Saturday, November 23, 2019

HPV shots might save thousands of lives

Vaccines, screenings, treatments could severely cut deaths from cervical cancer, N.Y. Times says

Cervical cancer last year killed more than 311,000 women, one every two minutes, but early detection might have prevented thousands of those deaths around the world.

Such detection, it's believed, could have resulted in expanded screenings and treatments.

In addition, an increase in HPV vaccinations for teenage girls may have helped a great deal.

At least those are the conclusion drawn by Mia Armstrong in a recent story in The New York Times. 

Dr. Kirsten Austad
Armstrong quotes Dr. Kirsten Austad, director of women's health for the Maya Health Alliance, as saying, "Almost no one needs to die of cervical cancer."

Of the more than 300,000 annual deaths from cervical cancer, the fourth most common cancer for women globally, the Times piece notes, more than 85 percent were in low- and middle-income countries.

The story also mentions a World Health Organization estimate of 570,000 new cases in 2018, the same year that Dr. Tedros Adhanom Ghebreyesus, director general of WHO, "called for coordinated global action" to eliminate the disease.

Armstrong cites, too, the words of Dr. Silvia de Sanjosé, director of women's cancer for PATH, a nonprofit focused on global health, to the effect that such a coordinated effort "was crucial to elevating the issue," which had previously received little attention.

"I would not say that that's enough," she said, the story continues. "But it's clearly a turning point." 

She also told the Times about a couple of big challenges: The vaccine needs to be given after age nine, which is later than most routine vaccines, and the price tag, which in the lowest-income countries costs approximately $4.50, jumps to $150 in some places.

WHO recommends that 9- to 14-year-old girls receive two does of the [HPV vaccine, which protects] against HPV infections responsible for 70 to 90 percent of cervical cancers."

The difficulty is, however, that, according to the story, WHO estimates indicate that "only around 25 percent of 10-year-olds live in counties that have introduced the HPV vaccine."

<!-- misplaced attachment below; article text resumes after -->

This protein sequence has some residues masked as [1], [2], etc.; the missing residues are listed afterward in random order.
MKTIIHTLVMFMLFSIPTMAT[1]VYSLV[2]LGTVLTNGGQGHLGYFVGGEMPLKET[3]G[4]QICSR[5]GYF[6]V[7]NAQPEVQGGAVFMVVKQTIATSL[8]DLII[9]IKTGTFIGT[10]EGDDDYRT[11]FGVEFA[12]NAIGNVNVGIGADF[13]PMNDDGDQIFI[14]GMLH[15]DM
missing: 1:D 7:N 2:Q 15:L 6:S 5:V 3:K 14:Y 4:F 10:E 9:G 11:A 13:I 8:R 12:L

Other calls to action about diseases can be found in "Rollercoaster: How a man can survive his wife's breast cancer," a VitalityPress book that I, Woody Weingarten, aimed at male caregivers.

Tuesday, November 12, 2019

Drug added to hormone treatment gets support

Younger women with advanced breast cancer can find hope in new targeted therapy, N.Y. Times says 

A new drug has brought new hope for younger women with advanced breast cancer.

According to a recent story by by Denise Grady in The New York Times, "adding a newer medicine to the standard hormonal treatment helped women who had not reached menopause or were still going through it."

Seventy percent of the women in a clinical test, the article says, "were still alive three and a half years [after taking the drug], compared with only 46 percent of those given the standard treatment alone."

Grady's piece explains that the "standard treatment uses drugs to block the hormone estrogen or stop the body from making it, because estrogen feeds the growth of breast cancer in many patients."

The new findings apply only to women "whose tumors are sensitive to estrogen but lack a protein called HER2."

Dr. Debu Tripathy
Dr. Debu Tripathy, an author of the study and chair of breast medical oncology at the M.D. Anderson Cancer Center in Houston, is quoted by Grady as follows: "I think there's a lot of optimism now that were have pushed the survival boundary, that we can go farther. Once you break a boundary, you learn how to break more boundaries."

The Times also quotes Dr. Sylva Adams, a breast cancer specialist and researcher at NYU Langone Health's Perlmuter Cancer Center but not a part of the study, as saying "this is wonderful news. It's a trial worth highlighting."

She also notes that — while citing the study as "a very important milestone" — "there have been very few studies in advanced breast cancer…showing a clear survival benefit."